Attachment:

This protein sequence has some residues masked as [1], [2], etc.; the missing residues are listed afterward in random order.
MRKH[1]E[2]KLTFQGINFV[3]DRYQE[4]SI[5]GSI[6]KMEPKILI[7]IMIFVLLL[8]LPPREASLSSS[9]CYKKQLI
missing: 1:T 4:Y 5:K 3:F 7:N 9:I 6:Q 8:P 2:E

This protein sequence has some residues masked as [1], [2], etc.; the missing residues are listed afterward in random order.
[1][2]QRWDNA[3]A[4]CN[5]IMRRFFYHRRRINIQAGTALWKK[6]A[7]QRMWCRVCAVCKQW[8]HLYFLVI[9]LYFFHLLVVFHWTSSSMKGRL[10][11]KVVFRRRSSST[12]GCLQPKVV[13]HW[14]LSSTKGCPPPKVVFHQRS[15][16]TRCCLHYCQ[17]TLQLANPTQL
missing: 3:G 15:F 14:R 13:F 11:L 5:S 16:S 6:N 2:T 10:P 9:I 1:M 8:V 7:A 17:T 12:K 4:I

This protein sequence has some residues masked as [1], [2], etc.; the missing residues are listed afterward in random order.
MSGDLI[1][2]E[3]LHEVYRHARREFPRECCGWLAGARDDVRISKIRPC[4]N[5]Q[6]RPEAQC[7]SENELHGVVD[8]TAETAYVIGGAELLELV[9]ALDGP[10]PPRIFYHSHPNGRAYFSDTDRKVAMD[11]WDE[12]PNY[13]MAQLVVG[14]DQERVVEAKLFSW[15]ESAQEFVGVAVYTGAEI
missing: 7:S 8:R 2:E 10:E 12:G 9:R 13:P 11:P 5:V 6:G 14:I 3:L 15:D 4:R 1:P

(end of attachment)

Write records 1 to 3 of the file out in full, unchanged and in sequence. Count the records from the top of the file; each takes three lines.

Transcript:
This protein sequence has some residues masked as [1], [2], etc.; the missing residues are listed afterward in random order.
MRKH[1]E[2]KLTFQGINFV[3]DRYQE[4]SI[5]GSI[6]KMEPKILI[7]IMIFVLLL[8]LPPREASLSSS[9]CYKKQLI
missing: 1:T 4:Y 5:K 3:F 7:N 9:I 6:Q 8:P 2:E

This protein sequence has some residues masked as [1], [2], etc.; the missing residues are listed afterward in random order.
[1][2]QRWDNA[3]A[4]CN[5]IMRRFFYHRRRINIQAGTALWKK[6]A[7]QRMWCRVCAVCKQW[8]HLYFLVI[9]LYFFHLLVVFHWTSSSMKGRL[10][11]KVVFRRRSSST[12]GCLQPKVV[13]HW[14]LSSTKGCPPPKVVFHQRS[15][16]TRCCLHYCQ[17]TLQLANPTQL
missing: 3:G 15:F 14:R 13:F 11:L 5:S 16:S 6:N 2:T 10:P 9:I 1:M 8:V 7:A 17:T 12:K 4:I

This protein sequence has some residues masked as [1], [2], etc.; the missing residues are listed afterward in random order.
MSGDLI[1][2]E[3]LHEVYRHARREFPRECCGWLAGARDDVRISKIRPC[4]N[5]Q[6]RPEAQC[7]SENELHGVVD[8]TAETAYVIGGAELLELV[9]ALDGP[10]PPRIFYHSHPNGRAYFSDTDRKVAMD[11]WDE[12]PNY[13]MAQLVVG[14]DQERVVEAKLFSW[15]ESAQEFVGVAVYTGAEI
missing: 7:S 8:R 2:E 10:E 12:G 9:R 13:P 11:P 5:V 6:G 14:I 3:L 15:D 4:R 1:P